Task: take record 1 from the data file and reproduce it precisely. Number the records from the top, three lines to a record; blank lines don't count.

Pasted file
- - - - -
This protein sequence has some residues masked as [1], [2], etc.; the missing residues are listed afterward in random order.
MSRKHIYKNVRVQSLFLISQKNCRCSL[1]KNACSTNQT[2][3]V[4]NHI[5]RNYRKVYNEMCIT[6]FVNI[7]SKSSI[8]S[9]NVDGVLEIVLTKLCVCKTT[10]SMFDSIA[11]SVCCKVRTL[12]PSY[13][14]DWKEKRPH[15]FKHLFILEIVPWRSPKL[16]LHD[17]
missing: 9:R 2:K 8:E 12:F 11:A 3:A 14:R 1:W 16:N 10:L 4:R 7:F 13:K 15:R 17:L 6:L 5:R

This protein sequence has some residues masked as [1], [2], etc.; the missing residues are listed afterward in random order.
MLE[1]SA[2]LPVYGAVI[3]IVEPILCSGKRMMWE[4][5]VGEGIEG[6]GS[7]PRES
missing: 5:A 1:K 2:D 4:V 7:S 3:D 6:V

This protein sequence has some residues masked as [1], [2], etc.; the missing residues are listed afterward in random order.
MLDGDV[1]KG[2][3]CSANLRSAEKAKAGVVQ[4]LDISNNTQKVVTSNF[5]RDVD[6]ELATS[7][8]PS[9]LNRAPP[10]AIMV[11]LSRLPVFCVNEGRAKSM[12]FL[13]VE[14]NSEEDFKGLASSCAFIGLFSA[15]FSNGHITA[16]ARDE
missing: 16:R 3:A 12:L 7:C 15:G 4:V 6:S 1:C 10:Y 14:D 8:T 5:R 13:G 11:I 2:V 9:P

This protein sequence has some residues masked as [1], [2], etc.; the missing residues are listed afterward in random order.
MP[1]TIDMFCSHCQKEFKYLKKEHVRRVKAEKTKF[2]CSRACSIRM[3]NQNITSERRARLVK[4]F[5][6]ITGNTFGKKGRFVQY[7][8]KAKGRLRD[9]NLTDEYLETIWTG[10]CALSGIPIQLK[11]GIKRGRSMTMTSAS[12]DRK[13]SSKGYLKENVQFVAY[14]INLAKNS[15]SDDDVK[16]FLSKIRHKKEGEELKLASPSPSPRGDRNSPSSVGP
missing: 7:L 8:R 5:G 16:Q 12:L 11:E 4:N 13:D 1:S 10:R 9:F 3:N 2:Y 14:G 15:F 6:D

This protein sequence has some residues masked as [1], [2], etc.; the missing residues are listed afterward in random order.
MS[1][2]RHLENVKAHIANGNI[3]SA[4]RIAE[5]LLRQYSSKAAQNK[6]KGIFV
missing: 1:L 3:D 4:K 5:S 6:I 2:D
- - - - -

This protein sequence has some residues masked as [1], [2], etc.; the missing residues are listed afterward in random order.
MSRKHIYKNVRVQSLFLISQKNCRCSL[1]KNACSTNQT[2][3]V[4]NHI[5]RNYRKVYNEMCIT[6]FVNI[7]SKSSI[8]S[9]NVDGVLEIVLTKLCVCKTT[10]SMFDSIA[11]SVCCKVRTL[12]PSY[13][14]DWKEKRPH[15]FKHLFILEIVPWRSPKL[16]LHD[17]
missing: 9:R 2:K 8:E 12:F 11:A 3:A 14:R 1:W 16:N 10:L 4:R 7:F 13:K 15:R 17:L 6:L 5:R